Gormenghast by Mervyn Peake (1950) 381 p.
Gormenghast: the second titanic novel in Mervyn Peake’s brilliantly unique fantasy trilogy. I enjoyed Titus Groan quite a lot, but Gormenghast has the sophomore’s blessing: having grown accustomed to Peake’s writing style, and knowing more properly what to expect, I enjoyed this novel even more. But really, they’re inescapably linked; they very easily could have been a single book, and indeed I’m reading the series as part of a hefty single-volume Vintage edition.
Titus Groan covered the first year in the life of Titus, the 77th Earl of Groan, who will one day inherit the rulership of the ancient, crumbling, city-like castle of Gormenghast, and who loathes the boundaries of his gilded cage. Gormenghast is a little wonky with the passage of time, but appears to cover ten years, beginning with Titus aged seven and finishing when he is seventeen. Gormenghast remains an enormous, rambling, labyrinthine castle with a myriad of characters and storylines to match, but there are two key threads: Titus’ growing misery at the fate his birth has laid out for him, and the Machiavellian ambitions of the ruthless Steerpike, who escaped the kitchens in Titus Groan to worm his way into the service of the Master of Ritual, and in Gormenghast sets his aims higher still.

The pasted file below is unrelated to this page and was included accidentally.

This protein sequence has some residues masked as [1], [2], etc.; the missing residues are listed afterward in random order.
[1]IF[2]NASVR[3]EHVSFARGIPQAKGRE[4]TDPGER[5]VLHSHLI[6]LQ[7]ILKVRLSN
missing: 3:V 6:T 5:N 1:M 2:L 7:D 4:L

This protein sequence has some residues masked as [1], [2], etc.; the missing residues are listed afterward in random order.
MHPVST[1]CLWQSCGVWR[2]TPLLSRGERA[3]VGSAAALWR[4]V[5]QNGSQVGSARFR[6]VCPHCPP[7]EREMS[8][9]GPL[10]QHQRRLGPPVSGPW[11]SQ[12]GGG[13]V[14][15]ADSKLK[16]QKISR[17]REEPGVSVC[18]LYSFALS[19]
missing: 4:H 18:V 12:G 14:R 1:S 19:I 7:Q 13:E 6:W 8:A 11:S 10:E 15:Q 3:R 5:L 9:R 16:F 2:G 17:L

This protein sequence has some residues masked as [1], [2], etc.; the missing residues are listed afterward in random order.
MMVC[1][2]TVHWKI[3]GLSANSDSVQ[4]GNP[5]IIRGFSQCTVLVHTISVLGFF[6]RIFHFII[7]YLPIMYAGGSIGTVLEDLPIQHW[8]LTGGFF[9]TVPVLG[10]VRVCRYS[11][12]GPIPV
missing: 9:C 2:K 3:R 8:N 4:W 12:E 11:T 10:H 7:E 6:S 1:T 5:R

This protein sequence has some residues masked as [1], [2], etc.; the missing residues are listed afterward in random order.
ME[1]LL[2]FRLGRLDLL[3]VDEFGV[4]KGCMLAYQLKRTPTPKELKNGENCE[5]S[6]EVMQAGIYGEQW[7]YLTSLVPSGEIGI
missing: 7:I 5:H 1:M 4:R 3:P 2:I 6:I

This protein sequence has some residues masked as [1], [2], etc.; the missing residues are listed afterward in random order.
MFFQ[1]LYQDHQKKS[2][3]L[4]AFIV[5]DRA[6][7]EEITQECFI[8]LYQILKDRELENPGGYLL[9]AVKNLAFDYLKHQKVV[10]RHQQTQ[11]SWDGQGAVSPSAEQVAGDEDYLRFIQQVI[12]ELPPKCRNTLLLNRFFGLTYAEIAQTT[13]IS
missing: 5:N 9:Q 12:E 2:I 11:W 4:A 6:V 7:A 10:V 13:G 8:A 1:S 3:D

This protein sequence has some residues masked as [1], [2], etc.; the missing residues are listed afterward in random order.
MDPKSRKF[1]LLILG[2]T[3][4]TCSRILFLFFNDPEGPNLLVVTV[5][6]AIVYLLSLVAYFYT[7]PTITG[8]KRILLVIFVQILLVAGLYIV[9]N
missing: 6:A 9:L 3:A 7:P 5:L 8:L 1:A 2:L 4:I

Peake’s writing style is a key element in what makes these books unique, or rather, what successfully makes this gargantuan castle and its bizarre inhabitants feel like the cast of an epic tale rather than an odd little artistic experiment by a gifted eccentric. Ponderous, wordy, elaborate, drawn-out: there is no doubt that Peake could cut most of his sentences down in volume by three quarters, but to do so would be to destroy exactly what makes his writing so brilliant. Here’s an example, which may be the longest quote I have ever inserted into a book review, but which I think illustrates the style of Gormenghast perfectly – especially since it happens to be simultaneously horrifying and hilarious. Deadyawn, the ancient and wheelchair-bound headmaster of Gormenghast’s school, arrives in a classroom with the faculty for a surprise visit; mere moments ago the schoolboys where playing a game beneath the nose of their sleeping teacher which involved the use of a waxed and slippery floorboard, which now remains upturned.